But why is this? How do different cultures deal with rules and regulations in general? Is it true that Germans always stick to the rules? And that Americans only look at the legal implications for sticking to the rules (short answer: Yes!), and why does it seem that Italians have a much more laissez-faire approach to rules and regulations.
In This Article
Definition of Compliance Risk Management
For a definition of Compliance Risk Management, I gladly point you towards Wikipedia.
For this article, I would like to take a more general viewpoint which is: How do different cultures deal with rules and regulations in general? This certainly also pertains for compliance management too!
The cultural dimension involved with explaining how different cultures deal with rules and regulations depend somewhat on the country. However, in general, one could argue that the most influential dimension here are Hierarchy and Anxiety Avoidance.
Typically this combination can predict for a great deal how cultures deal with rules. Everyday rules and in a work environment.
In short it looks like this (for more info on the scoring of countries on the cultural dimensions click here)
|Anxiety Avoidance +||Anxiety Avoidance –|
|Hierarchy +||High intrinsic need for rules; Stick to rules when inspected/checked; Example 1||Low intrinsic need for rules; Stick to rules when inspected/checked; Example 3|
|Hierarchy –||High intrinsic need for rules; Rules are internalized; no checking necessary; Example 2||Low intrinsic need for rules; Rules are internalized; no checking necessary; Example 4|
The above is very much a short cut, so let me explain this a bit further with some specific country examples.
Examples and Illustrations
For this, I use the country France. The general outlook in France is that everything should be well structured and regulated. And on paper it is. Going to a bank to open an account requires quite a number of signatures. Opening a business account definitely requires a stamp of some sort. Stamps are important and add structure (formality).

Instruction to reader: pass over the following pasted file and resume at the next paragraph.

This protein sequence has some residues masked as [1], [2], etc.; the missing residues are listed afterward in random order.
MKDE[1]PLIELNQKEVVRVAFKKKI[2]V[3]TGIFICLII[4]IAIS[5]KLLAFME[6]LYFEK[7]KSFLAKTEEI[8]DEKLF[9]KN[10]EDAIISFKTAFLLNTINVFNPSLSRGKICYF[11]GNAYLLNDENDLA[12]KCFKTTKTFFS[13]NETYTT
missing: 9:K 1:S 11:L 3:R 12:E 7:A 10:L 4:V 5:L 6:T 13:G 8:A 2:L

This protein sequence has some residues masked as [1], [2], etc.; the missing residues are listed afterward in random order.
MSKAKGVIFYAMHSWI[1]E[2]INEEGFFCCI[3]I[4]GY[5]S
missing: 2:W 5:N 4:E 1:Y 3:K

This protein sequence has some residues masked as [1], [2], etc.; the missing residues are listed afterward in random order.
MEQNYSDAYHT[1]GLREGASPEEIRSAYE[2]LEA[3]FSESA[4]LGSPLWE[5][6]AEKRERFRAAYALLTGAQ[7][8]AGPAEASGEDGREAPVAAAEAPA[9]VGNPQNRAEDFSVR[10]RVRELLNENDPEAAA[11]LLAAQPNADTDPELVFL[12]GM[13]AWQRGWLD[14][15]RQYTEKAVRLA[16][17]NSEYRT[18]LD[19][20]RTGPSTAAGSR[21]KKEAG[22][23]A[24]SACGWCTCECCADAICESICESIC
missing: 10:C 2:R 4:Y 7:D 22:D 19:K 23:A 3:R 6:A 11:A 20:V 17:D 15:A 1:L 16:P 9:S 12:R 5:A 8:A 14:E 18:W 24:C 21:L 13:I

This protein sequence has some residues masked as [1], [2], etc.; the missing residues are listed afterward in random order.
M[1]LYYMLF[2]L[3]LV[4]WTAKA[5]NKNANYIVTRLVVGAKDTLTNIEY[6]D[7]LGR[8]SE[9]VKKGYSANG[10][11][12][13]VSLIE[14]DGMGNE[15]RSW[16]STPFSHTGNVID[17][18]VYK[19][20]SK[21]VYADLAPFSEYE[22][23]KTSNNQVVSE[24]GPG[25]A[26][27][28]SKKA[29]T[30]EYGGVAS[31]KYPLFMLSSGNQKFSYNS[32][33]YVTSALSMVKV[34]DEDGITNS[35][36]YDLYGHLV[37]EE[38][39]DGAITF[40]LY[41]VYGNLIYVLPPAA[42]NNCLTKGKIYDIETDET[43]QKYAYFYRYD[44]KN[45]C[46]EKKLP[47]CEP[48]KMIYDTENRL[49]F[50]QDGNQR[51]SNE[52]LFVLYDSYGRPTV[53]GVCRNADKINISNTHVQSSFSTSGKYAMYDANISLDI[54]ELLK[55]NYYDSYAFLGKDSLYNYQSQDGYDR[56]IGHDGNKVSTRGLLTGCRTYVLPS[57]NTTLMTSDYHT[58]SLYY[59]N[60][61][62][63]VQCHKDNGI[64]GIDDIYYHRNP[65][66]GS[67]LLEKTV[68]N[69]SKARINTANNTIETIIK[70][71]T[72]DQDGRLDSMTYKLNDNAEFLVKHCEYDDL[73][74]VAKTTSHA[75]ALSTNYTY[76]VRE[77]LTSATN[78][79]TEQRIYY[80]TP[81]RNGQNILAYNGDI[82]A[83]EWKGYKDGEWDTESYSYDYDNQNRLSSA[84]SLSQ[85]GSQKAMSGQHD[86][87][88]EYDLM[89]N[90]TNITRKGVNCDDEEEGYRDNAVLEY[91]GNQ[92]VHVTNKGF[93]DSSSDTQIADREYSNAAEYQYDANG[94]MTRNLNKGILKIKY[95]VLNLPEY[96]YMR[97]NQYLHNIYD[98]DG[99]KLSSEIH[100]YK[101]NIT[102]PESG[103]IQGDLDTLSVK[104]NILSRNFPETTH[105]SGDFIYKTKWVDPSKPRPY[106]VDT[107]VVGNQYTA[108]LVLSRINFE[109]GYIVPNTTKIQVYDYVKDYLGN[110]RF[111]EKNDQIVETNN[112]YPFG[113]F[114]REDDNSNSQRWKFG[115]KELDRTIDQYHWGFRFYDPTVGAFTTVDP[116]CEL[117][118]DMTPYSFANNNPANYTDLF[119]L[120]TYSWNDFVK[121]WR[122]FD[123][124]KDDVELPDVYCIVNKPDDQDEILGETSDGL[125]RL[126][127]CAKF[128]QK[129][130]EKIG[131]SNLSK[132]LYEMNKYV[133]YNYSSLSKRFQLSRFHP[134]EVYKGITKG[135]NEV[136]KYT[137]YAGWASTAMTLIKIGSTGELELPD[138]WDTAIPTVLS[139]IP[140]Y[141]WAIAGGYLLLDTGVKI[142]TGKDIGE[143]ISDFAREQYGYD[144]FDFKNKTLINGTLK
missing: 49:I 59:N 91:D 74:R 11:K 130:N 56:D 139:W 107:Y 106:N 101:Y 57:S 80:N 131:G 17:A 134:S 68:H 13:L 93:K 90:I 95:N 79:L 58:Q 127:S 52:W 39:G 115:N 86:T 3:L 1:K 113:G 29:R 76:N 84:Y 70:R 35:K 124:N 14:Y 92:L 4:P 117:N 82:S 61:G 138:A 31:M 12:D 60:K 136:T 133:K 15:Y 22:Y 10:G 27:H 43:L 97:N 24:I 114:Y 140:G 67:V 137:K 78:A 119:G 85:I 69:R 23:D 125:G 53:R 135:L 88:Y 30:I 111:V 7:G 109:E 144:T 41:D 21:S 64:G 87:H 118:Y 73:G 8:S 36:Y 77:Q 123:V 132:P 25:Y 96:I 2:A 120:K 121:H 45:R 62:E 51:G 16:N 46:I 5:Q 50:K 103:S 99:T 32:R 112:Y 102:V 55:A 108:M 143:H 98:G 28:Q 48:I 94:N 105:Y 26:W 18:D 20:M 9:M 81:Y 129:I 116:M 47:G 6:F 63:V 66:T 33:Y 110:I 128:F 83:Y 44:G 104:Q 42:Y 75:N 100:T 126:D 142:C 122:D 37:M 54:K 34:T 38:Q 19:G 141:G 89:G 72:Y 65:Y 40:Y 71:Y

Changing anything with regards to your house also requires a lot of paperwork and filing thereof. Most of the time you need an architect. Not because he or she adds necessary value, but because of the rules and regulations stipulating so.
But do people comply with those rules?
They do if there is a chance of being “Inspected” by some sort of authority, with the necessary consequences if they’ve got it wrong. In other words, people “respect” what you “Inspect“.
Different strokes for different folks
Let’s say there is a rule stipulating that, if you want to change anything to the roof of your house, you need the consent of an architect (with all necessary paperwork and stamps).
But at the same time you know from your neighbor that for the last 15 years no one has every checked any of this necessary paperwork, you might considering skipping this all the way.
Typically when there is a somewhat conflicting rule/law that stipulates that if your roof is facing south (which roof doesn’t?) you don’t need an architect.
For this we go to Germany. The combination of relative high Anxiety Avoidance and low Hierarchy makes that Germans internalize rules. The rules they need/must comply to are their rules. No need for a boss to go and check if the rules have been followed.
An example here is a pedestrian crossing. When the pedestrian light is red, and no cars are coming, Germans will generally wait for the light to be green before crossing.
I tried this out once with my kids when they were much smaller. The light was red for us, no cars in sight, and we crossed. I could here the people (Germans) hissing behind me, disapproving of my behavior.
For this we take India. In general, Indians can do without many rules. My general statement is that you give an Indian a street corner, and he is in business. Very driven, very eager building his empire from scratch. No rules necessary.